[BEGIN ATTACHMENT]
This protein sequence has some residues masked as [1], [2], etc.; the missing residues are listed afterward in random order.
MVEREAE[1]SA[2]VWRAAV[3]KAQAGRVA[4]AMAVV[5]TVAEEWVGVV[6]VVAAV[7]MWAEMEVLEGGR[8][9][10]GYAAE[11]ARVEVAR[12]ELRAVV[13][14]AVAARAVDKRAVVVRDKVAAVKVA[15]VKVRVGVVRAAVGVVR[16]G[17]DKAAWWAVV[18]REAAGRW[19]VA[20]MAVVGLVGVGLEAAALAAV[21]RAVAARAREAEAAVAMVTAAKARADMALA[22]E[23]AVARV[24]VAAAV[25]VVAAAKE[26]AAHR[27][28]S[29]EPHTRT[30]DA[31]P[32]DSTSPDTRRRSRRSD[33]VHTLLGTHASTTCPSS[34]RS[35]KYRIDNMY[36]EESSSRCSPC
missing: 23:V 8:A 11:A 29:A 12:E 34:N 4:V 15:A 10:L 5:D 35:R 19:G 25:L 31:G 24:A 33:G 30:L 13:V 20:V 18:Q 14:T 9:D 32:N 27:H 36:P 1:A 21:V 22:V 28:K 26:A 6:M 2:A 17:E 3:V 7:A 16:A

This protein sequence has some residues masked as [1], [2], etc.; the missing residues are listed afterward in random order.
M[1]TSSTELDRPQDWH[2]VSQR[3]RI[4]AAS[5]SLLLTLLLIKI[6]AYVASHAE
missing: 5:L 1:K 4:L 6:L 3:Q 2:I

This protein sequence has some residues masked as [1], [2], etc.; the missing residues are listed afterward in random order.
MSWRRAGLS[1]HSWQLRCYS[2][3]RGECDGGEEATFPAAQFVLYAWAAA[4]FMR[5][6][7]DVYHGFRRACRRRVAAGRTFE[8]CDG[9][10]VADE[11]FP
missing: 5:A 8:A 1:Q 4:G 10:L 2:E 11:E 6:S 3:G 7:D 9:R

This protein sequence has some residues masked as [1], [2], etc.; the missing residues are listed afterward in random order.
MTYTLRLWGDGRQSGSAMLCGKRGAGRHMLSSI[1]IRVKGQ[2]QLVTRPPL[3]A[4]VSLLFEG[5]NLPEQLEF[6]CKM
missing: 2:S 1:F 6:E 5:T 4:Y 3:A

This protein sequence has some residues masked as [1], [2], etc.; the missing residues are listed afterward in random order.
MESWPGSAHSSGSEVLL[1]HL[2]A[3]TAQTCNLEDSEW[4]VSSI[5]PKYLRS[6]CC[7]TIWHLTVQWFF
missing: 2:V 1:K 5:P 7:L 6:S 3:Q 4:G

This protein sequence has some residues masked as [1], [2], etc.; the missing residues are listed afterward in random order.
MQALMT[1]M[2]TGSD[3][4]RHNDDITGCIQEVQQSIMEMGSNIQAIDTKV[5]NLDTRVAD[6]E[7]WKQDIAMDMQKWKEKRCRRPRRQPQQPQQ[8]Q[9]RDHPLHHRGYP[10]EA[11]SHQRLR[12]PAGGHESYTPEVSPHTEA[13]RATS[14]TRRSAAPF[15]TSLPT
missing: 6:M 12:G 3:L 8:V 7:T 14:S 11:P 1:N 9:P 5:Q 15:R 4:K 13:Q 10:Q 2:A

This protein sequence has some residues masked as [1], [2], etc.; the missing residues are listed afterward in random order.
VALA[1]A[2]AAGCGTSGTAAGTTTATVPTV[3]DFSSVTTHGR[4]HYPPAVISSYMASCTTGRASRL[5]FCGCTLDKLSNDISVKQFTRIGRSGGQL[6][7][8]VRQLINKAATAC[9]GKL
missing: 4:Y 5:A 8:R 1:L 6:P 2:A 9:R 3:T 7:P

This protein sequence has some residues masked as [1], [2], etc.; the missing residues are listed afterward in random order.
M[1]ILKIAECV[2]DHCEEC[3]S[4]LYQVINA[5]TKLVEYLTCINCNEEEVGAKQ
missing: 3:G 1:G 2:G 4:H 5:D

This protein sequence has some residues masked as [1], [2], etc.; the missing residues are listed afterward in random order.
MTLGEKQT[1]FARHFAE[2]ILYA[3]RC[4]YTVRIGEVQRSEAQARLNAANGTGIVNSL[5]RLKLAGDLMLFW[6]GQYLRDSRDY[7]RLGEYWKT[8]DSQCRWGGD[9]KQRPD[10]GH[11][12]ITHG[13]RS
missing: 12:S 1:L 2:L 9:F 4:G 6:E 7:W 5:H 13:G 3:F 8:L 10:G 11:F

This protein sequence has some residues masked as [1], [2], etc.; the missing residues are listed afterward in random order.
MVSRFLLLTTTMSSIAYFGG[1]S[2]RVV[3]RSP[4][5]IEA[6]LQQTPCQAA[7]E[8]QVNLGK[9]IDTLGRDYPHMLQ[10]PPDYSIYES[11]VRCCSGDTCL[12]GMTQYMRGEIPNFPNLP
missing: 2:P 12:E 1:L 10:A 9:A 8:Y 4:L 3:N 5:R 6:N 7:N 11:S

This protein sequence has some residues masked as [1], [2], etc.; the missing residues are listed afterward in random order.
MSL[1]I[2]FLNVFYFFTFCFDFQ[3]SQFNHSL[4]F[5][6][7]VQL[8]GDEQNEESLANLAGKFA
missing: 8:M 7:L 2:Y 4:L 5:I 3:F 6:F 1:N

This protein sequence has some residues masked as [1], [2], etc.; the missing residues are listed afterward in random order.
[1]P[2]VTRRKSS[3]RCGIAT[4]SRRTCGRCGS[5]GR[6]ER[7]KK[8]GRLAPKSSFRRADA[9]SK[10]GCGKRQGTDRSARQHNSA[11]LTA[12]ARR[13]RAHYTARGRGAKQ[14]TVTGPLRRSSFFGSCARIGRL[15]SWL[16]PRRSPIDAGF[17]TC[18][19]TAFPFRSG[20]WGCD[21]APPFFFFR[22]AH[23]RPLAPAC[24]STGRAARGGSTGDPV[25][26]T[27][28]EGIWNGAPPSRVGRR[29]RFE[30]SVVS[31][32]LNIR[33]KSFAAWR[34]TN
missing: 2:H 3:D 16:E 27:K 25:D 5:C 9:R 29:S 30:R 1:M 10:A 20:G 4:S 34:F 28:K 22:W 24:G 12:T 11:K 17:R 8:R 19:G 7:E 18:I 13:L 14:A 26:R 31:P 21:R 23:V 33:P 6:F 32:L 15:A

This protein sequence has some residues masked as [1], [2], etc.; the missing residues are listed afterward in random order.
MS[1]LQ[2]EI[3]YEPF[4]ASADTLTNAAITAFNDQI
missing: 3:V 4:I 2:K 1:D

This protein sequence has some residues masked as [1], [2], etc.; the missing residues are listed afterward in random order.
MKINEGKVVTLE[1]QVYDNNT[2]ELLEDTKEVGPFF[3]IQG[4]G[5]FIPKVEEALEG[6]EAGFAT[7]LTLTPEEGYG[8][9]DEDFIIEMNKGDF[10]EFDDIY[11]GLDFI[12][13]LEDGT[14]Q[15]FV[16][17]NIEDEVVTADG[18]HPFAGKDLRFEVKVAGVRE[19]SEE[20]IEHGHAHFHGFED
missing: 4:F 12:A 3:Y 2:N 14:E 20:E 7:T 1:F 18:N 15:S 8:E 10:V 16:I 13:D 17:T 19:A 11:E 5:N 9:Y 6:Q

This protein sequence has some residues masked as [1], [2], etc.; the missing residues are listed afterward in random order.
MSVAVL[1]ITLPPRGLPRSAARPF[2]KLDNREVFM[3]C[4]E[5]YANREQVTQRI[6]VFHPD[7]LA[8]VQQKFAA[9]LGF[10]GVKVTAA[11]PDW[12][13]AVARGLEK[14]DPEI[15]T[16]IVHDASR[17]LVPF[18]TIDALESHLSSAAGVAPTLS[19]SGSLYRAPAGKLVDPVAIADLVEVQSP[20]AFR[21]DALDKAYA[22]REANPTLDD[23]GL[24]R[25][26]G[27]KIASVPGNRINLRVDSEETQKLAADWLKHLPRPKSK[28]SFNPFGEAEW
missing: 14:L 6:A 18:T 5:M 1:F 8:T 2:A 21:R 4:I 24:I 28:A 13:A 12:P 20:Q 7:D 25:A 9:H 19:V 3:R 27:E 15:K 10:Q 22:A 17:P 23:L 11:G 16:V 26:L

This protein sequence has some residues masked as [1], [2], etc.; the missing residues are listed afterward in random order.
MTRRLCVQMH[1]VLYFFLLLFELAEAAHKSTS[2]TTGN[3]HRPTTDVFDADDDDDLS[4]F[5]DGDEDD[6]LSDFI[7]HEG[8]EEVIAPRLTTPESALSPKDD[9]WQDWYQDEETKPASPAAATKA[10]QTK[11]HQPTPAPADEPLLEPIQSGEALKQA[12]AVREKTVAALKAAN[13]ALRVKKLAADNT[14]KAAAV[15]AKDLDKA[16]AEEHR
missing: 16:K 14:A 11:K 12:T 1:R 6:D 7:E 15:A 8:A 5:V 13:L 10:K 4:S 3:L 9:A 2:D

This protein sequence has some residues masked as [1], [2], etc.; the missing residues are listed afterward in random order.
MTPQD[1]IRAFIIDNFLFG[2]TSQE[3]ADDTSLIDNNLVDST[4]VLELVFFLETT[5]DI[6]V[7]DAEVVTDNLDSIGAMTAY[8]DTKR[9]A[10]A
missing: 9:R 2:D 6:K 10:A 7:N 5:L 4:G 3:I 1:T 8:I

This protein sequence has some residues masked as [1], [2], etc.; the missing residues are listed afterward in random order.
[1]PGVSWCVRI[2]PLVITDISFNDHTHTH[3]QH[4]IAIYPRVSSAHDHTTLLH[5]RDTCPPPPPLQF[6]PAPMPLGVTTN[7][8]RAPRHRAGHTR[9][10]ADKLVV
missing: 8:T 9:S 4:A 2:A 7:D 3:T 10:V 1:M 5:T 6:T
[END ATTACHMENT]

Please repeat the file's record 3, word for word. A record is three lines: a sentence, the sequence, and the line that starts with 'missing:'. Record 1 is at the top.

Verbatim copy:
This protein sequence has some residues masked as [1], [2], etc.; the missing residues are listed afterward in random order.
MSWRRAGLS[1]HSWQLRCYS[2][3]RGECDGGEEATFPAAQFVLYAWAAA[4]FMR[5][6][7]DVYHGFRRACRRRVAAGRTFE[8]CDG[9][10]VADE[11]FP
missing: 5:A 8:A 1:Q 4:G 10:L 2:E 11:E 6:S 3:G 7:D 9:R